- The plaintiffs’ challenges to USFWS’s right-of-way and compatibility determinations were moot, and the court should have dismissed those claims on that basis rather than reaching the merits; and
- The remedy ordered by the Federal District Court, which appears to declare that any crossing at the same location would be illegal, exceeded the court’s authority under the Administrative Procedure Act.
- In addition, Plaintiffs’ cross-appeal should be denied because the Federal District Court properly determined that it lacked authority under the Administrative Procedure Act to enjoin purely private activity on non-federal land, the vast majority of which requires no further federal approvals to proceed.
The U.S. Court of Appeals for the Seventh Circuit will rule on the case on an undetermined future date. Project construction began in April 2021, and substantial progress has been made on most of the 102-mile, 345-kV transmission line stretching from Dubuque County, Iowa to Dane County, Wisconsin. Although the legal proceedings continue, the utility co-owners have regulatory authorization to move forward with construction activities for the vast majority of the project.
Additional project information is available at www.cardinal-hickorycreek.com. For detailed information concerning the project’s environmental impacts in the Upper Mississippi Wildlife and Fish Refuge, click on the “Refuge and River Crossing” tab.
The Cardinal-Hickory Creek Transmission Line Project was identified in 2011 as part of a set of Multi-Value Projects (MVPs) by the MISO, the independent, not-for-profit regional transmission grid planning agency and transmission system operator that oversees the regional electric transmission grid in portions of the Upper Midwest. As an MVP, the project is designed to improve transmission system reliability and provide a wide range of benefits, including relieving congestion on the transmission system to reduce energy costs and providing greater access to renewable generation.
Following years of study and thorough environmental review, including extensive opportunities for public input, state and federal regulatory agencies granted approvals for the project based on the benefits it provides. The project was approved by the Public Service Commission of Wisconsin in September 2019, by the federal agencies in January 2020, and by the Iowa Utilities Board in May 2020.
Generation and distribution utilities are depending on the Cardinal-Hickory Creek project to facilitate the region’s transition away from fossil fuels. Traditional baseload generating plants are being retired throughout Wisconsin and the Upper Midwest at an unprecedented pace, especially coal plants. Requests to interconnect new renewable generation sources with the transmission system are at an all-time high while new projects are backlogged due to a lack of transmission capacity.
The Cardinal-Hickory Creek Transmission Line Project is the essential bridge that enables renewable energy to be brought to market, resulting in a significant reduction in carbon emissions. Currently, 127 renewable generation projects totaling more than 19 gigawatts are dependent upon its construction – enough to power millions of homes with clean energy.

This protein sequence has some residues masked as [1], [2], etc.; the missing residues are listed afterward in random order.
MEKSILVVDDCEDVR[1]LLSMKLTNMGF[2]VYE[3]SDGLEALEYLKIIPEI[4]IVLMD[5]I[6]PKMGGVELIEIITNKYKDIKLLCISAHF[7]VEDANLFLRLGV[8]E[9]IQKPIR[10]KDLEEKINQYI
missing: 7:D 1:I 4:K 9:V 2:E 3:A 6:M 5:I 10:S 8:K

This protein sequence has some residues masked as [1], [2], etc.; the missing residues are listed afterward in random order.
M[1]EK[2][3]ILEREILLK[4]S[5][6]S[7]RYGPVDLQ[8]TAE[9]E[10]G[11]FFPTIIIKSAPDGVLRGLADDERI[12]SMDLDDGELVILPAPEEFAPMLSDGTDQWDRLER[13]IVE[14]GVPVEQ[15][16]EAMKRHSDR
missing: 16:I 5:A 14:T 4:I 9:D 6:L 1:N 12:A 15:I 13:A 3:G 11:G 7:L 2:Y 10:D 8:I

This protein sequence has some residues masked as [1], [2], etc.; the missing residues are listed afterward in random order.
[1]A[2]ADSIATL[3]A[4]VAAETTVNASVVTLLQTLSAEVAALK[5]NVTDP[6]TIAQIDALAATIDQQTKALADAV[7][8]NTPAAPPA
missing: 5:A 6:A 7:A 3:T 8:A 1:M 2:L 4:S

Governments, corporations and other organizations pursuing sustainability goals are fueling the demand for clean, renewable energy. The federal government and states including Wisconsin, Iowa, and Minnesota have all adopted policies to promote the development of renewable energy resources. These goals can only be accomplished by building the necessary electric transmission infrastructure to connect renewable energy production with consumers, notably the Cardinal-Hickory Creek project. The project is expected to reduce regional carbon dioxide emissions by approximately 150,000 to 1.2 million tons per year.
The Cardinal-Hickory Creek transmission line will help ensure the cost-effective, renewable and reliable energy that consumers are seeking is available and affordable. The project will reduce energy costs, improve the reliability and flexibility of the region’s transmission system, and support the interconnection of renewable generation in the Upper Midwest.
Formed in 2001 as the nation’s first multi-state transmission-only utility, American Transmission Co. is a Wisconsin-based company that owns and operates 10,081 miles of electric transmission lines and 582 substations in portions of Wisconsin, Michigan, Minnesota and Illinois. Our transmission network enables the movement of electricity produced from all forms of generation resources to areas where it is needed – helping to keep the lights on, businesses running and communities strong. Visit our website at www.atcllc.com.
About ITC Midwest
ITC Midwest LLC is a subsidiary of ITC Holdings Corp., the largest independent electricity transmission company in the U.S. ITC Midwest operates more than 6,600 circuit miles of transmission lines in Iowa, Minnesota, Illinois and Missouri, and holds utility status in Wisconsin. ITC Midwest is headquartered in Cedar Rapids, Iowa, and maintains regional operating facilities in Dubuque, Iowa City and Perry, Iowa; and Albert Lea and Lakefield, Minnesota. For further information visit www.itc-holdings.com. ITC is a subsidiary of Fortis Inc., a leader in the North American regulated electric and gas utility industry. For further information visit www.fortisinc.com.
About Dairyland Power
Dairyland Power Cooperative, with headquarters in La Crosse, Wisconsin, provides wholesale electricity to 24-member distribution cooperatives and 17 municipal utilities. A Touchstone Energy Cooperative, Dairyland’s service area encompasses 62 counties in Wisconsin, Minnesota, Iowa and Illinois. For more information, please visit www.dairylandpower.com.